Wednesday, September 22, 2010

In Celebration of My Twin Sister!

Yes, I did Grow up Jewish, but my main sense of identity as a child was my status as a TWIN!  My twin sister, Gail, and I are not identical, but we would often finish each  other's sentences, and we talked  "we and us" rather than "I or me."  When we were away at different colleges, we would often purchase the same shirt, nightgown, etc. As we started families of our own, living apart became more difficult. Sadly, cousins who resembled each other did not grow up playing with each other.

Now as my son is now raising twin girls of his own, my sister Gail is coming to meet them, and I imagine we will reminisce about a shared childhood so long ago.I can't wait!

Petoskey stone and sterling silver necklace by Ruth Shapiro
As a side note, I must tell you about a special vacation with my sister. About 4 years ago, Gail invited me to come to visit, to go camping. I hadn't been camping in many, many years, so of course I jumped at the chance. We spent days searching in knee deep, freezing water along the shores of Lake Huron, near her home, for the famous Petoskey stones. We even got some young kids involved in a contest to see who could find the biggest and best examples of these fossils.* We filled pails, boxes,and shoes with the wonderful stones. You see, I had recently learned lapidary skills, and my brain was brimming with ideas for jewelry! Upon arriving at the airport to go home, I was asked by the airline luggage handler "What do you have in here, rocks?!!!!  LOL   Well in honor of my sister's visit to me, I'm posting a picture of a necklace I made from just one of those Petoskey stones, after slicing it into pieces and polishing and bezel setting each one!!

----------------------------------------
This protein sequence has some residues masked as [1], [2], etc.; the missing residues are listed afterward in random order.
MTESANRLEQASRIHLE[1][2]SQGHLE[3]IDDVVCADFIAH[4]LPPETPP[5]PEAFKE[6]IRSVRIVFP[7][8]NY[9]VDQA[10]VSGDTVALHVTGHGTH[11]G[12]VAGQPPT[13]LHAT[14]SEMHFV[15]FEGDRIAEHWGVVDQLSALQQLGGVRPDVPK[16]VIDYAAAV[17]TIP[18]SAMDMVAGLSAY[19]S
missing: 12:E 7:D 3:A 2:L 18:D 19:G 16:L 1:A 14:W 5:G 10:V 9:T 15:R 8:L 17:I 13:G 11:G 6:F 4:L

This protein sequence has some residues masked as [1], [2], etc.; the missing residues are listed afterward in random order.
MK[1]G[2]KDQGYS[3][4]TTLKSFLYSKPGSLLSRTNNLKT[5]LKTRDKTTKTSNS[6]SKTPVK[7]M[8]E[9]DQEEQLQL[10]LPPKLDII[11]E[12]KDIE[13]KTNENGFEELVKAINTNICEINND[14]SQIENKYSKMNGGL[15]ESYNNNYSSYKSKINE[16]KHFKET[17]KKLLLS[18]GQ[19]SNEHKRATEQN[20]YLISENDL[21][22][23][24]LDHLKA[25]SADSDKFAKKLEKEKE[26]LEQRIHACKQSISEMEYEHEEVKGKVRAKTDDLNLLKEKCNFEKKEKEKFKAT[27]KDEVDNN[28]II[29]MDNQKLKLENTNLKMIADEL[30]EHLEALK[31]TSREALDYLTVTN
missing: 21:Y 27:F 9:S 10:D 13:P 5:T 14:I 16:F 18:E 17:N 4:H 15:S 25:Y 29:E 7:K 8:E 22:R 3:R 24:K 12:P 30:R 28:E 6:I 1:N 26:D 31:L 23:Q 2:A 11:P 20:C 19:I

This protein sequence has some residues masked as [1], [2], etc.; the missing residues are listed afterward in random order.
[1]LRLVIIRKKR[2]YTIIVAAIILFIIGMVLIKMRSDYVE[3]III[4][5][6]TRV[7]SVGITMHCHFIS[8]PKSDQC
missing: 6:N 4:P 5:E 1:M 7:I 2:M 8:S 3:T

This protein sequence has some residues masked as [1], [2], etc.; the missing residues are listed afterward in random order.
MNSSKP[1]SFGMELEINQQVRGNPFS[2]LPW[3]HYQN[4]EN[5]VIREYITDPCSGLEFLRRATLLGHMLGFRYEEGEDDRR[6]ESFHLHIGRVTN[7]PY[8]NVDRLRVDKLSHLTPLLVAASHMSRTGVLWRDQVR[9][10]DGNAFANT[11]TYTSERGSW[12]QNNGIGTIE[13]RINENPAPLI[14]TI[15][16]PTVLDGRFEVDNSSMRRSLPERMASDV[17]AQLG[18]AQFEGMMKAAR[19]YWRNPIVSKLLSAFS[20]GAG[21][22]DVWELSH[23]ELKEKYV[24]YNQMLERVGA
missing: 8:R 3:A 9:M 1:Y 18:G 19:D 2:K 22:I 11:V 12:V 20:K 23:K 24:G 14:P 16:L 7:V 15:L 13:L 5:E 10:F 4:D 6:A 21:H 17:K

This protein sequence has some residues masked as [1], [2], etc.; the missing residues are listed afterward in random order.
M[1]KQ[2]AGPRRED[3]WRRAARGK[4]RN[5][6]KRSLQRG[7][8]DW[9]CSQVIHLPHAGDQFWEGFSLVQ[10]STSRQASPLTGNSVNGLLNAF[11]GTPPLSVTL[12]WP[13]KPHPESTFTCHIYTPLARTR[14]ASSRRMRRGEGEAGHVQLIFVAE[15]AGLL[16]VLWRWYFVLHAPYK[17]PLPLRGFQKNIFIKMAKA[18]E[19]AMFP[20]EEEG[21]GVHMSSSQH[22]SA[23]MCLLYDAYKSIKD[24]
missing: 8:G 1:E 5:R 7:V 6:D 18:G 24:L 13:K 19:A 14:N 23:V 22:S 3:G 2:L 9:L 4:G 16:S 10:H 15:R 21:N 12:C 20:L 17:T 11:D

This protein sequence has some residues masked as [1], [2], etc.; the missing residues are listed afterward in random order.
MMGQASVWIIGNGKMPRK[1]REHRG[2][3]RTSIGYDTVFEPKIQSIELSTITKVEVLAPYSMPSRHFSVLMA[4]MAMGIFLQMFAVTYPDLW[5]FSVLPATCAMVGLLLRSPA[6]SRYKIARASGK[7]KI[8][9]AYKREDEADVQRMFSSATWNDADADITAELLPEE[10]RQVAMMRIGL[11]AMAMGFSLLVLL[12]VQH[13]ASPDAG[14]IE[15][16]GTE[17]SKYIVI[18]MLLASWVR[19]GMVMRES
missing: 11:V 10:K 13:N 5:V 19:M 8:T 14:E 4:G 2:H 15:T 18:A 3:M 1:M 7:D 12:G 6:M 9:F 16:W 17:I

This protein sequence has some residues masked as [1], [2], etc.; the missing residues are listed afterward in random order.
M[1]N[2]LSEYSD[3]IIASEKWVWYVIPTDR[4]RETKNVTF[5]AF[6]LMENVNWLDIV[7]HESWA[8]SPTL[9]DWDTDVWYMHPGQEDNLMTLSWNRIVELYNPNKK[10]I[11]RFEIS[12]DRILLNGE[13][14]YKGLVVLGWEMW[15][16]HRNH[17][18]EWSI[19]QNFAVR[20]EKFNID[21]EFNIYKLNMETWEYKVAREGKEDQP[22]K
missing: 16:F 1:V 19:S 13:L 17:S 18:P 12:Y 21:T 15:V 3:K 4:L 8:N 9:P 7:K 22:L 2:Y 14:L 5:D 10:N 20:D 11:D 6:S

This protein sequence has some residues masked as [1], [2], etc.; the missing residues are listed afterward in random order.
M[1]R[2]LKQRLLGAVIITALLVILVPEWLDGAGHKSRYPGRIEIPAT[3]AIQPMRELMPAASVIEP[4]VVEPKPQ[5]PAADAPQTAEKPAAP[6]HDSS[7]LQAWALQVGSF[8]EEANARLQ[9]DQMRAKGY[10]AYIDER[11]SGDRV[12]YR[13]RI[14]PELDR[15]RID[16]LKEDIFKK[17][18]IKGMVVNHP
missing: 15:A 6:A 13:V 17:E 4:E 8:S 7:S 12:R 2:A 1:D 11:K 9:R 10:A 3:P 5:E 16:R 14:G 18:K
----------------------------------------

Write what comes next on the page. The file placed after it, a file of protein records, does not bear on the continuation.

* A Petoskey stone is a rock and a fossil, often pebble-shaped, that is composed of a fossilized coral, Hexagonaria percarinata. The stones were formed as a result of glaciation, in which sheets of ice plucked stones from the bedrock, grinding off their rough edges and depositing them in the northwestern portion of Michigan's lower peninsula.
Petoskey stones are found in the Gravel Point Formation of the Traverse Group. They are fragments of a coral reef that was originally deposited during the Devonian period, about 350 million years ago. When dry, the stone resembles ordinary limestone but when wet or polished using lapidary techniques, the distinctive mottled pattern of the six-sided coral fossils emerges. It is sometimes made into decorative objects. Other forms of fossilized coral are also found in the same location.
In 1965, it was named the state stone of Michigan. (Thanks to Wikipedia!)

Petoskey stones resemble  Indonesian fossilized coral, which is found with beautiful warm colors of yellow, peach, pink, etc.

1 comment:

  1. Gorgeous!!!!

    I didn't know you were a twin. Must have been fun even though you weren't identical.

    My mother told me to learn one new thing each and every day - you just saved my day.